findexternal() can be used only with globals. The other variables that appear in your program might appear to have names, but those names are used solely by the compiler and, in the compiled code, these "stack-variables" or "local variables" are referred to by their addresses. The names play no other role and are not even preserved, so findexternal() cannot be used to obtain their addresses. There would be no reason you would want findexternal() to find their addresses because, in all such cases, the ampersand prefix is a perfect substitute.

Functions, however, are global, so we can look up functions. Watch:

: findexternal("x2()")
  0x19551ef8

Compare that with

: &x2()
  0x19551ef8

It's the same result, but they were produced differently. In the findexternal() case, the 0x19551ef8 result was produced after the code was compiled and assembled. The value was obtained, in fact, by execution of the findexternal() function.

In the &x2() case, the 0x19551ef8 result was obtained during the compile/assembly process. We can better understand the distinction if we look up a function that does not exist. I have no function named x4(). Let's obtain x4()'s address:

: findexternal("x4()")
  0x0

: &x4()
         <istmt>:  3499  x4() not found

I may have no function named x4(), but that didn't bother findexternal(). It merely returned 0x0, another way of saying NULL.

In the &x4() case, the compiler issued an error. The compiler, faced with evaluating &x4(), could not, and so complained.

Anyway, here is how we could write tryit() with run-time binding using the findexternal() function:

void function tryit() 
{
        pointer(real scalar function) scalar fn
        pointer(real scalar function) vector func
        real scalar                          i

        func = (findexternal("x2()"), findexternal("x3()")

        for(i=1;i<=length(func);i++) {
                fn = func[i]
                (*fn)(4)
        }
}

To obtain run-time rather than compile-time bindings, all I did was change the line

        func = (&x2(), &x3())

to be

        func = (findexternal("x2()"), findexternal("x3()")

Or we could write it this way:

void function tryit() 
{
        pointer(real scalar function) scalar fn
        string vector                        func
        real scalar                          i

        func = ("x2()", "x3()")

        for(i=1;i<=length(func);i++) {
                fn = findexternal(func[i])
                (*fn)(4)
        }
}

In this variation, I put the names in a string vector just as Kit did originally. Then I changed the line that Kit wrote,

        fn = &(func[i])

to read

        fn = findexternal(func[i])

Either way you code it, when performing run-time binding, you the programmer should deal with what is to be done if the function is not found. The loop

for(i=1;i<=length(func);i++) {
        fn = findexternal(func[i])
        (*fn)(4)
}

would better read

for(i=1;i<=length(func);i++) {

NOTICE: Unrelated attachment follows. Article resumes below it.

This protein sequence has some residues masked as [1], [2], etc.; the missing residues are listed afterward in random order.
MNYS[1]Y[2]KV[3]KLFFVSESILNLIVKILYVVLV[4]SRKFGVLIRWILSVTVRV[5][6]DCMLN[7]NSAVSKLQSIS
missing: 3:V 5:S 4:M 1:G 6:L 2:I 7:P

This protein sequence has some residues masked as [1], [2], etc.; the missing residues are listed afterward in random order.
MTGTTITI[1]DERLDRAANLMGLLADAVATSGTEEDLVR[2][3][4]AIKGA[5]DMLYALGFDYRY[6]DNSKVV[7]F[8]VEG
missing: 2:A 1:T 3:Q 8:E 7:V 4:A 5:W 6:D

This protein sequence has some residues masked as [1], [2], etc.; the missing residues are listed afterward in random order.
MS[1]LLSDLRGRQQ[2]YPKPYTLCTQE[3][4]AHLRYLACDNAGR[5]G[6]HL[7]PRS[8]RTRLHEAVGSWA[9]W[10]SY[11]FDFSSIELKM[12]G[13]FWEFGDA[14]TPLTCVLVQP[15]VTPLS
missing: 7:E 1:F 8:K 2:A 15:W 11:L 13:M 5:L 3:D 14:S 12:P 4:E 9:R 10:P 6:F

fn = findexternal(func[i])
        if (fn!=NULL) {
                (*fn)(4)
        }
        else {
                ...
        }
}

Unlike C, if you do not include the code for the not-found case, the program will not crash if the function is not found. Mata will give you an "invalid use of NULL pointer" error message and a traceback log.

If you were writing a program in which the user of your program was to pass to you a function you were to use, such as a likelihood function to be maximized, you could write your program with compile-time binding by coding,

function myopt(..., pointer(real scalar function) scalar f, ...)
{
        ...
        ... (*f)(...) ...
        ...
}

and the user would call you program my coding myopt(..., &myfunc(), ...), or you could use run-time binding by coding

function myopt(..., string scalar fname, ...)
{
        pointer(real scalar function) scalar f
        ...

        f = findexternal(fname)
        if (f==NULL) {
                errprintf("function %s() not found\n", fname)
                exit(111)
        }
        ...
        ... (*f)(...) ...
        ...
}

and the user would call your program by coding myopt(..., "myfunc()", ...).

In this case I could be convinced to prefer the run-time binding solution for professional code because, the error being tolerated by Mata, I can write code to give a better, more professional looking error message.

Categories: Mata Tags: , ,

Use poisson rather than regress; tell a friend

Do you ever fit regressions of the form

ln(yj) = b0 + b1x1j + b2x2j + … + bkxkj + εj

by typing

. generate lny = ln(y)

. regress lny x1 x2 … xk

The above is just an ordinary linear regression except that ln(y) appears on the left-hand side in place of y.

The next time you need to fit such a model, rather than fitting a regression on ln(y), consider typing

. poisson y x1 x2 … xk, vce(robust)

which is to say, fit instead a model of the form

yj = exp(b0 + b1x1j + b2x2j + … + bkxkj + εj)

Wait, you are probably thinking. Poisson regression assumes the variance is equal to the mean,

E(yj) = Var(yj) = exp(b0 + b1x1j + b2x2j + … + bkxkj)